Matea Gold for WaPo:
While she has powerhouse allies such as Planned Parenthood, the National Education Association and two big-money super PACs on her side, the pro-Sanders effort is being driven by a combination of self-directed activists and liberal organizations such as MoveOn and Democracy for America.
The ad hoc network working on Sanders’s behalf is doing so in keeping with the spirit of his anti-establishment bid. But it is also employing professional political tactics, such as the use of entities that can raise and spend unlimited sums of money on campaigns, thanks to the Supreme Court’s Citizens United decision.
In some ways, their efforts cut against Sanders’s insistence that, unlike Clinton, he does not have a super PAC flanking his campaign — a declaration he repeated Tuesday in Des Moines after leading a rally at a union hall attended by several nurses in red T-shirts. In other ways, they don’t. Although these entities can accept massive checks from individuals and corporations — a practice Sanders abhors — they do not appear to be doing so, relying instead on small donations from grass-roots supporters.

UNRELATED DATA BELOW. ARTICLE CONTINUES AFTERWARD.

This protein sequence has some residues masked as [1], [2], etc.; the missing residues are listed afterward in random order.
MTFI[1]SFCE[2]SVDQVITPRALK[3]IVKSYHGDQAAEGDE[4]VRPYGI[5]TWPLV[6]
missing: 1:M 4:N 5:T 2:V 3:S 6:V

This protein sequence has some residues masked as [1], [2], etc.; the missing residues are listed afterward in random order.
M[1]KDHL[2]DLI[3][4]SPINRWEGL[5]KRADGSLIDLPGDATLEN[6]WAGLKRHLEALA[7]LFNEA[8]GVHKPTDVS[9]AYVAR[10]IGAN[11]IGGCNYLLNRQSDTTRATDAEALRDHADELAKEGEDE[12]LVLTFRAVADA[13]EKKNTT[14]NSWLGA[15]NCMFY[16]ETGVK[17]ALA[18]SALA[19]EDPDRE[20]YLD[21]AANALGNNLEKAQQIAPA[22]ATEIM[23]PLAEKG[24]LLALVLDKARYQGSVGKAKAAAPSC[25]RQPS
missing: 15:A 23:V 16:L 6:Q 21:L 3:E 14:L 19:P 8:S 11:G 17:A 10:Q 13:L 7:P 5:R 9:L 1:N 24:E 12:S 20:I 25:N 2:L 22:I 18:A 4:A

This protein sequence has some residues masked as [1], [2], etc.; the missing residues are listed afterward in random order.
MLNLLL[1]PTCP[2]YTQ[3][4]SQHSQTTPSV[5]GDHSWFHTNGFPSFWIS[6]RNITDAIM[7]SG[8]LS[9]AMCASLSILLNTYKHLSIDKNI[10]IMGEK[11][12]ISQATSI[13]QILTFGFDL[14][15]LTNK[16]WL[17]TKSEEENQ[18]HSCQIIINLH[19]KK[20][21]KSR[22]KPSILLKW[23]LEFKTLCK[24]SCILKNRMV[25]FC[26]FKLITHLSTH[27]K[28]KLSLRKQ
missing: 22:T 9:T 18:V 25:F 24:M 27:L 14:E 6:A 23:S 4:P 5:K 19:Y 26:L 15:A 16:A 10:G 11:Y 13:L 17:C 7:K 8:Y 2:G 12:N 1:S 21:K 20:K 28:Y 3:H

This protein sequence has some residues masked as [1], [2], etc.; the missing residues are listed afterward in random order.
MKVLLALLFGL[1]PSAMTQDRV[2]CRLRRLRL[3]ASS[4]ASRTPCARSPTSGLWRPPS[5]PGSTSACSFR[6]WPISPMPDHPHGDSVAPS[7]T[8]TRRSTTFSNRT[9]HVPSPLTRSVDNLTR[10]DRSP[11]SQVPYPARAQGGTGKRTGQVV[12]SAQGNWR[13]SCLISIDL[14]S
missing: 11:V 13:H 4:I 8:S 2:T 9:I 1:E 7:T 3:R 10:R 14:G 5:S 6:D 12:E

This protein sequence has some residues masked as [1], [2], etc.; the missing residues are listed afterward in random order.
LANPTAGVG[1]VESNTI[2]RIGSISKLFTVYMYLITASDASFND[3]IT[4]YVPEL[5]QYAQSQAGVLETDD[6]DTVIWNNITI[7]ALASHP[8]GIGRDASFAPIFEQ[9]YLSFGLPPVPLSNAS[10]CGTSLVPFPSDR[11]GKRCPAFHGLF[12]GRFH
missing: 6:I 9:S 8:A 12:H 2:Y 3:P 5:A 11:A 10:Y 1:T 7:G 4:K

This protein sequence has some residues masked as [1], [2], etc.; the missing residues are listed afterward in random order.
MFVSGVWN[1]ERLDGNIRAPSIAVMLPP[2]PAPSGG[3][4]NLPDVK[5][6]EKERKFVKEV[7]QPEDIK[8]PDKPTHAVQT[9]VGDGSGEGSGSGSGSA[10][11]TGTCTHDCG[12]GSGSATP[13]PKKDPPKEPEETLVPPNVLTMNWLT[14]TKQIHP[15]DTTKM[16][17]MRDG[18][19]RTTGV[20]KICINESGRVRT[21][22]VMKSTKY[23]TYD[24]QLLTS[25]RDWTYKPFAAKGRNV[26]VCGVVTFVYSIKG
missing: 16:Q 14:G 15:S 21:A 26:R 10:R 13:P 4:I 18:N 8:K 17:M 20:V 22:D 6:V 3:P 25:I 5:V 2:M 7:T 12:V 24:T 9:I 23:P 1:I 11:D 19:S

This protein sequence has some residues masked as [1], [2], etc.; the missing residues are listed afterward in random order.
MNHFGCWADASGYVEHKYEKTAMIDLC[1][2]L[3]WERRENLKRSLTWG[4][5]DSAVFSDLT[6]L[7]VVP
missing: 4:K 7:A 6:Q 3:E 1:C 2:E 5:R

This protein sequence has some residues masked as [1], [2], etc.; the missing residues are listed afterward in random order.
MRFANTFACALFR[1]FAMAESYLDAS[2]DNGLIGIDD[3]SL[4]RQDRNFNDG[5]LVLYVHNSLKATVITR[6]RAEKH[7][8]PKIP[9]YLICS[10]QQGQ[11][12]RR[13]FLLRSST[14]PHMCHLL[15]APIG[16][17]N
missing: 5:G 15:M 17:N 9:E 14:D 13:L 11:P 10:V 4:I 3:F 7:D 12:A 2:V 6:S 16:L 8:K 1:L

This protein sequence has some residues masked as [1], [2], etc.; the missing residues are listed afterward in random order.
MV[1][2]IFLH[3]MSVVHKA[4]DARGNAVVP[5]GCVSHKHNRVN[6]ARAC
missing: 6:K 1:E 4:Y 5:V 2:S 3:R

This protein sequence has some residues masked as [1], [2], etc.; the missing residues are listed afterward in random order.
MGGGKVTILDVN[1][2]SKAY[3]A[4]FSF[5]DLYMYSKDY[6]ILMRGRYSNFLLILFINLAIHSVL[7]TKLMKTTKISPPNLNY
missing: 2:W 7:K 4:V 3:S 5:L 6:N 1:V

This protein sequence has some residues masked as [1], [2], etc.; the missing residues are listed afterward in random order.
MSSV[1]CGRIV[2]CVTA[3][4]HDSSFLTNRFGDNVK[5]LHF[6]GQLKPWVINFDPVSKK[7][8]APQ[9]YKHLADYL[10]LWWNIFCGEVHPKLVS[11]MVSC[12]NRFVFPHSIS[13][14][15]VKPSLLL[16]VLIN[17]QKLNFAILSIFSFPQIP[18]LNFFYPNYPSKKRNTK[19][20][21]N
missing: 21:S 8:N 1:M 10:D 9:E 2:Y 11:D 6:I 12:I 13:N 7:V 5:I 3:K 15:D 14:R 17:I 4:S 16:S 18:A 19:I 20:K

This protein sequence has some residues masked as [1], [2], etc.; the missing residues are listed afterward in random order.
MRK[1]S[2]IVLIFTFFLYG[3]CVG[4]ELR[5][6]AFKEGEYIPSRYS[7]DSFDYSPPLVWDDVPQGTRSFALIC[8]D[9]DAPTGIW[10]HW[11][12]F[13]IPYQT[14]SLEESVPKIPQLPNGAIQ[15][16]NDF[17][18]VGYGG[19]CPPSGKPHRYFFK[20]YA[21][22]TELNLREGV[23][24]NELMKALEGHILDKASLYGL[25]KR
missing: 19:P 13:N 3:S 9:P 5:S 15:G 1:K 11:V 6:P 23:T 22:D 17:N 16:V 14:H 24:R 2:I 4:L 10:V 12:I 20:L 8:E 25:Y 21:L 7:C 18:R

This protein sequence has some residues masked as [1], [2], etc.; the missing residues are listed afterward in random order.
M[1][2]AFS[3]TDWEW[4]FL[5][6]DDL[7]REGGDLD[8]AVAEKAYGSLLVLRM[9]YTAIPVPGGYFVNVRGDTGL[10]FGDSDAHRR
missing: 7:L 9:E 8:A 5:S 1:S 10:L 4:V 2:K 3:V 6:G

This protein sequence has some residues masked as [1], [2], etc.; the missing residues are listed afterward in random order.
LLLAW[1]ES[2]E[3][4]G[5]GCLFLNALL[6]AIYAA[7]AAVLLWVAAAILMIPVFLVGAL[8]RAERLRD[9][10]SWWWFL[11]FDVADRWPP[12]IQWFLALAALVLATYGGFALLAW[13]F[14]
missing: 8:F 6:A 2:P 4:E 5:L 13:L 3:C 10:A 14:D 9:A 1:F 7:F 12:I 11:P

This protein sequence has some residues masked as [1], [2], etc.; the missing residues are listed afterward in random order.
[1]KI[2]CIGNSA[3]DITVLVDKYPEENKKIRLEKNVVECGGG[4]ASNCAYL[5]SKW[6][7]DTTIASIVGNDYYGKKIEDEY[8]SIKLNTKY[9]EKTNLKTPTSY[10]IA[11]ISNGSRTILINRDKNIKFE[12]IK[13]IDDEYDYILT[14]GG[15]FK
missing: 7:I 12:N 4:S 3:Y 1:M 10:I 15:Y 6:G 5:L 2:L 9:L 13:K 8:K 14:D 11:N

“The difference is a pretty simple difference,” he said. “Hillary Clinton goes out raising money for her own super PAC. I don’t have a super PAC, and in the best of all possible worlds, which I hope to bring about, we will get rid of super PACs, we will overturn Citizens United. I do not have a super PAC, I’ve never raised a nickel for a super PAC, I don’t want a super PAC.”